Troubled Industry

Why can't German fashion compete with Zara?

Zara, Armani, Zalando, Amazon
A customer walks past a Zara store in Madrid. Source: Reuters

German fashion names don’t slide off the tongue with the ease of European rivals Armani, Versace and Zara. And because they have also failed to keep pace with their rivals’ use of just-in-time supply chains, online sales and slick marketing, a number of once fabled German fashion houses have been forced into restructuring or bankruptcy.

The sick list of medium-sized German fashion companies seems to be growing ever longer: Gardeur, Basler, St. Emile, René Lezard, Pohland Zero and Laurèl. Some of these firms failed to seize the chance to move online, while others simply could not compete with the market power of huge retailers like Sweden’s H&M Hennes Mauritz, which has 4,500 stores worldwide, or Spain’s Initex, parent company of brands Zara and Massimo Dutti, which operates 7,200 stores globally.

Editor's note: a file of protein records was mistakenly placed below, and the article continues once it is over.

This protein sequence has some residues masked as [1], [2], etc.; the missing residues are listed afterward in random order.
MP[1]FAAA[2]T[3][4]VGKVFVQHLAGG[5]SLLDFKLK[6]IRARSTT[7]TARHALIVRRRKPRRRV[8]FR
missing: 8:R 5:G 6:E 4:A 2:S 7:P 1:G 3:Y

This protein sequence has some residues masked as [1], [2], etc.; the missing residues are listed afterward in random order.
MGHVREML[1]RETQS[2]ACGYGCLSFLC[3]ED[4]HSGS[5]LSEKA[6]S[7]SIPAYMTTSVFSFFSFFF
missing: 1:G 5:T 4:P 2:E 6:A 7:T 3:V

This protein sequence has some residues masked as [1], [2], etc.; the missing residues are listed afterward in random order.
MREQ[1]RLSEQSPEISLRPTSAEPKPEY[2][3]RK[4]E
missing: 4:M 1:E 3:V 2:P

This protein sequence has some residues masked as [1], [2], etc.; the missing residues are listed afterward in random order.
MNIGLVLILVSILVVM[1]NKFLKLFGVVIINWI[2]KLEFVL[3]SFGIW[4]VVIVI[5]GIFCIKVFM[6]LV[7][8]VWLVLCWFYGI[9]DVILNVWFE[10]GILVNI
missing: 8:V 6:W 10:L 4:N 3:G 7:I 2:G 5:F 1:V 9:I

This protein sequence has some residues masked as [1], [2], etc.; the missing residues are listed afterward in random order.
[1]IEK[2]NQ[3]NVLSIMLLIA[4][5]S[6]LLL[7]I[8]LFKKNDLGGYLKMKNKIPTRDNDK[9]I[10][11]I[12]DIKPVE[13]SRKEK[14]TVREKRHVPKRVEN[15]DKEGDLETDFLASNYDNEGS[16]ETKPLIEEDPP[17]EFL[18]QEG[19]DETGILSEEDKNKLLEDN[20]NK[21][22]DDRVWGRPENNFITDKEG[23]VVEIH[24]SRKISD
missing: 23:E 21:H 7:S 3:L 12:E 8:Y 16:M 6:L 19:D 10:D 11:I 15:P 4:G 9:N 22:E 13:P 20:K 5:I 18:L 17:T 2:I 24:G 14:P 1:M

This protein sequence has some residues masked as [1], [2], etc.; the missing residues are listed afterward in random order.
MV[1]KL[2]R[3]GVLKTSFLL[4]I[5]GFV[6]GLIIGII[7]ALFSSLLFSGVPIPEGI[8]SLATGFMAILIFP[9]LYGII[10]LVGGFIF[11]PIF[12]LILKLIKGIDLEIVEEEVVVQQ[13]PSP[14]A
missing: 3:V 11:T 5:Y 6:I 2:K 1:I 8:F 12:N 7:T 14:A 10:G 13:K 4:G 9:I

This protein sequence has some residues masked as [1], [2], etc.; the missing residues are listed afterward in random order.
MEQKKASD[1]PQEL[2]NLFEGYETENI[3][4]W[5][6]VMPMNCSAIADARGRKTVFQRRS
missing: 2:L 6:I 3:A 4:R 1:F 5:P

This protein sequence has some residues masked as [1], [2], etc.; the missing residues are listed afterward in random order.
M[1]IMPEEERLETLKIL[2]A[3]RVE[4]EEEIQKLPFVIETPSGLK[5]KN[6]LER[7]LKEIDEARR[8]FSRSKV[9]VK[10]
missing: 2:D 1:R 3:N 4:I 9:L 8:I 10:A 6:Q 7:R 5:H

But there are some bright spots in the German fashion world, too. Notably, a Berlin startup called Zalando, a platform which is modeled on the online US shoe store Zappos, has taken its online sales of shoes and clothes across Europe and is giving internet giant Amazon a run for its money in the clothing business.

“The management and owners have changed course too many times over the years”

Michael Hauf, CEO of Hachmeister + Partners

Zalando, an online shopping mall, offers customers a unique proposition to overcome consumers fears of shopping for clothes online because of the chance that sizes won’t fit or colors will look different in person. So Zalando sends shoes and clothes to customers on consignment and they don’t have to pay until after the goods are received. They also have a lengthy period to try on the clothes or they can get free returns and a refund, a risky proposition financially for Zalando, but it has paid off.